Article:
News In Focus for July and August 2008
Please click on any of the headlines below to see the full story.
Do retina transplants represent the future of retinal degeneration treatment?
Transplants of foetal retinal cells are an effective treatment for retinal degeneration involving the destruction of photoreceptor cells, according to a report published in the August 2008 issue of the American Journal of Ophthalmology.
Body clock sensor in eye discovered
Light sensors present in 2% of retinal cells relate to the body's internal clock and not to vision, according to research published in the journal PLoS ONE.
Microneedles: minimal penetration, optimal delivery
Microneedles offer a better method of ocular drug delivery than traditional methods, according to research presented during the Ophthalmic Drug Delivery symposium, held on June 30 at a meeting of the Royal Pharmaceutical Society of Great Britain.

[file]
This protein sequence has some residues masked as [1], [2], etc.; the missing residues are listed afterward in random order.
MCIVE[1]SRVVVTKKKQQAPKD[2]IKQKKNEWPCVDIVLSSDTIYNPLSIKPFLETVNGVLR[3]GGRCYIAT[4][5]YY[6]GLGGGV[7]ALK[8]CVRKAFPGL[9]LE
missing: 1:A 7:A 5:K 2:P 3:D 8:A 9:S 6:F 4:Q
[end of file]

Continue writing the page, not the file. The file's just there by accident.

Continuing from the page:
Opening up the web to the blind
WebAnywhere, a new web tool that allows the blind to surf the web "on the go", without any additional software or installation requirements, has been launched.
Substitute for live animal testing approved
Live animal testing for ocular safety in the US is to be replaced with bovine corneal opacity and permeability (BCOP) and isolated chicken eye (ICE) assays, which do not involve the use of live animals.
In the promotional supplement, "The Future in 1-Piece IOL Technology", published with the May edition of Ophthalmology Times Europe, there was an inaccurate statement: "It [Tecnis lens] is the only IOL that has an approved labeling claim for improved functional vision, improved night-driving simulator performance, and reduction in spherical aberration." The AcrySof IQ lens has the same labeling claim.